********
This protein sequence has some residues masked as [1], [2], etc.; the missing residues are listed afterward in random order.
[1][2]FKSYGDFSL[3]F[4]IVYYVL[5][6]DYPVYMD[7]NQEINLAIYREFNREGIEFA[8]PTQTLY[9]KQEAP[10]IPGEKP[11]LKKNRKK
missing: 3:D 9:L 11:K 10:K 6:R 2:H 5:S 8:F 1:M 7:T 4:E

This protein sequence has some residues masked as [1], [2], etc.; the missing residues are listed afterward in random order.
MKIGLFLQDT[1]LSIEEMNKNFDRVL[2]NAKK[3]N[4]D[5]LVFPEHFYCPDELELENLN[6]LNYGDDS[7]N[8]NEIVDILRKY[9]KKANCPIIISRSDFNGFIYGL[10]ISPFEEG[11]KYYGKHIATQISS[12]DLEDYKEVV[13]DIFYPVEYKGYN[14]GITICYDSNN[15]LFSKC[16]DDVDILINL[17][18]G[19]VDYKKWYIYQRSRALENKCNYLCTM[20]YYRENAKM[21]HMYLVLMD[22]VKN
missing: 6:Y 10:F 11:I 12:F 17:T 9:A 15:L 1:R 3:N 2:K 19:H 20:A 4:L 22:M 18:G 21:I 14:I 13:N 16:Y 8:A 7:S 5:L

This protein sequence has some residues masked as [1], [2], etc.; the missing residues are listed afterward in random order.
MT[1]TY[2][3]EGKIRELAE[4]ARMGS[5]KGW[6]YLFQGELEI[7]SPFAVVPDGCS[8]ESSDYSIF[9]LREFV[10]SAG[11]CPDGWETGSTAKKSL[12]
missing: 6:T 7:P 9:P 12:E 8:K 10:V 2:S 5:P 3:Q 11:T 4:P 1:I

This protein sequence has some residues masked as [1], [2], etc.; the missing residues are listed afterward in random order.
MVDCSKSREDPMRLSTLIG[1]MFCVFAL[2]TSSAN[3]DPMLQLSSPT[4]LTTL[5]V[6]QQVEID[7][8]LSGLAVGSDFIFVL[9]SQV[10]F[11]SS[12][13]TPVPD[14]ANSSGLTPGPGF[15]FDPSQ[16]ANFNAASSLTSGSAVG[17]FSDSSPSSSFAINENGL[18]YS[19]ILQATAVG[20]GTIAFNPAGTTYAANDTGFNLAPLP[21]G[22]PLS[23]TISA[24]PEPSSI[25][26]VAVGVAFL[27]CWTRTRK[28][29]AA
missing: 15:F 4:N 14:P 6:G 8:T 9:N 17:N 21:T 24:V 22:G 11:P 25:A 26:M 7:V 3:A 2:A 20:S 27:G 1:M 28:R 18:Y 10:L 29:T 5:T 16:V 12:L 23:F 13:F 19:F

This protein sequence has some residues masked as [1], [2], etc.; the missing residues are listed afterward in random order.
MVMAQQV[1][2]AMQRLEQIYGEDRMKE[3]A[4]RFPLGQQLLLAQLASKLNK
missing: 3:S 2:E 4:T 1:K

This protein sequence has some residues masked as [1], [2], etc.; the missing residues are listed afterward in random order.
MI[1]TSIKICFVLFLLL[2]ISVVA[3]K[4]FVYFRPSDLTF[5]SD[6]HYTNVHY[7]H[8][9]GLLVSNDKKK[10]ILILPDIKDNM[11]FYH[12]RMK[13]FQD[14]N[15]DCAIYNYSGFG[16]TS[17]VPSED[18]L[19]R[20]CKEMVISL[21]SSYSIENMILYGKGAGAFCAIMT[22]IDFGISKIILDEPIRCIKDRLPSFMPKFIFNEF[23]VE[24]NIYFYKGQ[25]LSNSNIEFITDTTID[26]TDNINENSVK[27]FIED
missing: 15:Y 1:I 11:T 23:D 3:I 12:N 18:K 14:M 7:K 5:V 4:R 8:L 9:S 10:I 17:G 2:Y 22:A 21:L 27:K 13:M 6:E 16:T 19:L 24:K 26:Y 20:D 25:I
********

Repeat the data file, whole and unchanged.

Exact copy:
This protein sequence has some residues masked as [1], [2], etc.; the missing residues are listed afterward in random order.
[1][2]FKSYGDFSL[3]F[4]IVYYVL[5][6]DYPVYMD[7]NQEINLAIYREFNREGIEFA[8]PTQTLY[9]KQEAP[10]IPGEKP[11]LKKNRKK
missing: 3:D 9:L 11:K 10:K 6:R 2:H 5:S 8:F 1:M 7:T 4:E

This protein sequence has some residues masked as [1], [2], etc.; the missing residues are listed afterward in random order.
MKIGLFLQDT[1]LSIEEMNKNFDRVL[2]NAKK[3]N[4]D[5]LVFPEHFYCPDELELENLN[6]LNYGDDS[7]N[8]NEIVDILRKY[9]KKANCPIIISRSDFNGFIYGL[10]ISPFEEG[11]KYYGKHIATQISS[12]DLEDYKEVV[13]DIFYPVEYKGYN[14]GITICYDSNN[15]LFSKC[16]DDVDILINL[17][18]G[19]VDYKKWYIYQRSRALENKCNYLCTM[20]YYRENAKM[21]HMYLVLMD[22]VKN
missing: 6:Y 10:F 11:I 12:F 17:T 9:A 15:L 1:R 3:N 2:K 19:H 20:A 4:L 22:M 18:G 21:I 14:I 13:N 16:Y 8:A 7:S 5:L

This protein sequence has some residues masked as [1], [2], etc.; the missing residues are listed afterward in random order.
MT[1]TY[2][3]EGKIRELAE[4]ARMGS[5]KGW[6]YLFQGELEI[7]SPFAVVPDGCS[8]ESSDYSIF[9]LREFV[10]SAG[11]CPDGWETGSTAKKSL[12]
missing: 6:T 7:P 9:P 12:E 8:K 10:V 2:S 5:P 3:Q 11:T 4:P 1:I

This protein sequence has some residues masked as [1], [2], etc.; the missing residues are listed afterward in random order.
MVDCSKSREDPMRLSTLIG[1]MFCVFAL[2]TSSAN[3]DPMLQLSSPT[4]LTTL[5]V[6]QQVEID[7][8]LSGLAVGSDFIFVL[9]SQV[10]F[11]SS[12][13]TPVPD[14]ANSSGLTPGPGF[15]FDPSQ[16]ANFNAASSLTSGSAVG[17]FSDSSPSSSFAINENGL[18]YS[19]ILQATAVG[20]GTIAFNPAGTTYAANDTGFNLAPLP[21]G[22]PLS[23]TISA[24]PEPSSI[25][26]VAVGVAFL[27]CWTRTRK[28][29]AA
missing: 15:F 4:N 14:P 6:G 8:T 9:N 17:N 21:T 24:V 22:G 11:P 25:A 26:M 7:V 3:A 2:A 20:S 27:G 1:M 28:R 18:Y 10:L 29:T 5:T 16:V 12:L 23:F 13:F 19:F

This protein sequence has some residues masked as [1], [2], etc.; the missing residues are listed afterward in random order.
MVMAQQV[1][2]AMQRLEQIYGEDRMKE[3]A[4]RFPLGQQLLLAQLASKLNK
missing: 3:S 2:E 4:T 1:K

This protein sequence has some residues masked as [1], [2], etc.; the missing residues are listed afterward in random order.
MI[1]TSIKICFVLFLLL[2]ISVVA[3]K[4]FVYFRPSDLTF[5]SD[6]HYTNVHY[7]H[8][9]GLLVSNDKKK[10]ILILPDIKDNM[11]FYH[12]RMK[13]FQD[14]N[15]DCAIYNYSGFG[16]TS[17]VPSED[18]L[19]R[20]CKEMVISL[21]SSYSIENMILYGKGAGAFCAIMT[22]IDFGISKIILDEPIRCIKDRLPSFMPKFIFNEF[23]VE[24]NIYFYKGQ[25]LSNSNIEFITDTTID[26]TDNINENSVK[27]FIED
missing: 15:Y 1:I 11:T 23:D 3:I 12:N 18:K 14:M 7:K 5:V 4:R 8:L 9:S 10:I 17:G 2:Y 22:A 21:L 27:K 13:M 6:E 16:T 19:L 24:K 26:Y 20:D 25:I